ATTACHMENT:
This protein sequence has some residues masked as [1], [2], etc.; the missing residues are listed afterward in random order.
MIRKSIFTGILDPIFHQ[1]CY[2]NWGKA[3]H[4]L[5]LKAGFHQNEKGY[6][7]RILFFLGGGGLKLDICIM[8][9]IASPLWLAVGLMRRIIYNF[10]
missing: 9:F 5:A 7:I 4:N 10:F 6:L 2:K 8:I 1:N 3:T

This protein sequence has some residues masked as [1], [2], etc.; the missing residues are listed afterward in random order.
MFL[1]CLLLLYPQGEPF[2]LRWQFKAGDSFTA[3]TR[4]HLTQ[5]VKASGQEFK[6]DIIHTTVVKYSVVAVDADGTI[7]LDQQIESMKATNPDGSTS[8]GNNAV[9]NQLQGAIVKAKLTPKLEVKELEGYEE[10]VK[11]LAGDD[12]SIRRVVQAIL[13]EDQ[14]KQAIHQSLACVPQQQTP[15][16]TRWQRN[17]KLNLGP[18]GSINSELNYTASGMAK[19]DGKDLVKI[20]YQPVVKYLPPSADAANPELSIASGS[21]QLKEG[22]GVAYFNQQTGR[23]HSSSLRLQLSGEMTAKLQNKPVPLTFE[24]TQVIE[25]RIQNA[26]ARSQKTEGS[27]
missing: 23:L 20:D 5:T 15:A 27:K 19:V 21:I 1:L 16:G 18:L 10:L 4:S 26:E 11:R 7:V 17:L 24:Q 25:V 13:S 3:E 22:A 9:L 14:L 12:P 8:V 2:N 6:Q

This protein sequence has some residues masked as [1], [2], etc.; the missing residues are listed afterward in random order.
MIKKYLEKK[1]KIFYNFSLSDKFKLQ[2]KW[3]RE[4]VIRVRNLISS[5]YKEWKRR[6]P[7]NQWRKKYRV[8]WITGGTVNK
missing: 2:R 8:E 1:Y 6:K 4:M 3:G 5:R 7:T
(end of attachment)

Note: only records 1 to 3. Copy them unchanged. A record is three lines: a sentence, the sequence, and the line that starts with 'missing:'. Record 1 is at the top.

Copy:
This protein sequence has some residues masked as [1], [2], etc.; the missing residues are listed afterward in random order.
MIRKSIFTGILDPIFHQ[1]CY[2]NWGKA[3]H[4]L[5]LKAGFHQNEKGY[6][7]RILFFLGGGGLKLDICIM[8][9]IASPLWLAVGLMRRIIYNF[10]
missing: 9:F 5:A 7:I 4:N 10:F 6:L 2:K 8:I 1:N 3:T

This protein sequence has some residues masked as [1], [2], etc.; the missing residues are listed afterward in random order.
MFL[1]CLLLLYPQGEPF[2]LRWQFKAGDSFTA[3]TR[4]HLTQ[5]VKASGQEFK[6]DIIHTTVVKYSVVAVDADGTI[7]LDQQIESMKATNPDGSTS[8]GNNAV[9]NQLQGAIVKAKLTPKLEVKELEGYEE[10]VK[11]LAGDD[12]SIRRVVQAIL[13]EDQ[14]KQAIHQSLACVPQQQTP[15][16]TRWQRN[17]KLNLGP[18]GSINSELNYTASGMAK[19]DGKDLVKI[20]YQPVVKYLPPSADAANPELSIASGS[21]QLKEG[22]GVAYFNQQTGR[23]HSSSLRLQLSGEMTAKLQNKPVPLTFE[24]TQVIE[25]RIQNA[26]ARSQKTEGS[27]
missing: 23:L 20:D 5:T 15:A 27:K 19:V 21:I 1:L 16:G 18:L 10:L 4:S 26:E 11:R 7:V 17:L 24:Q 25:V 13:S 3:E 22:A 9:L 14:L 12:P 8:V 2:N 6:Q

This protein sequence has some residues masked as [1], [2], etc.; the missing residues are listed afterward in random order.
MIKKYLEKK[1]KIFYNFSLSDKFKLQ[2]KW[3]RE[4]VIRVRNLISS[5]YKEWKRR[6]P[7]NQWRKKYRV[8]WITGGTVNK
missing: 2:R 8:E 1:Y 6:K 4:M 3:G 5:R 7:T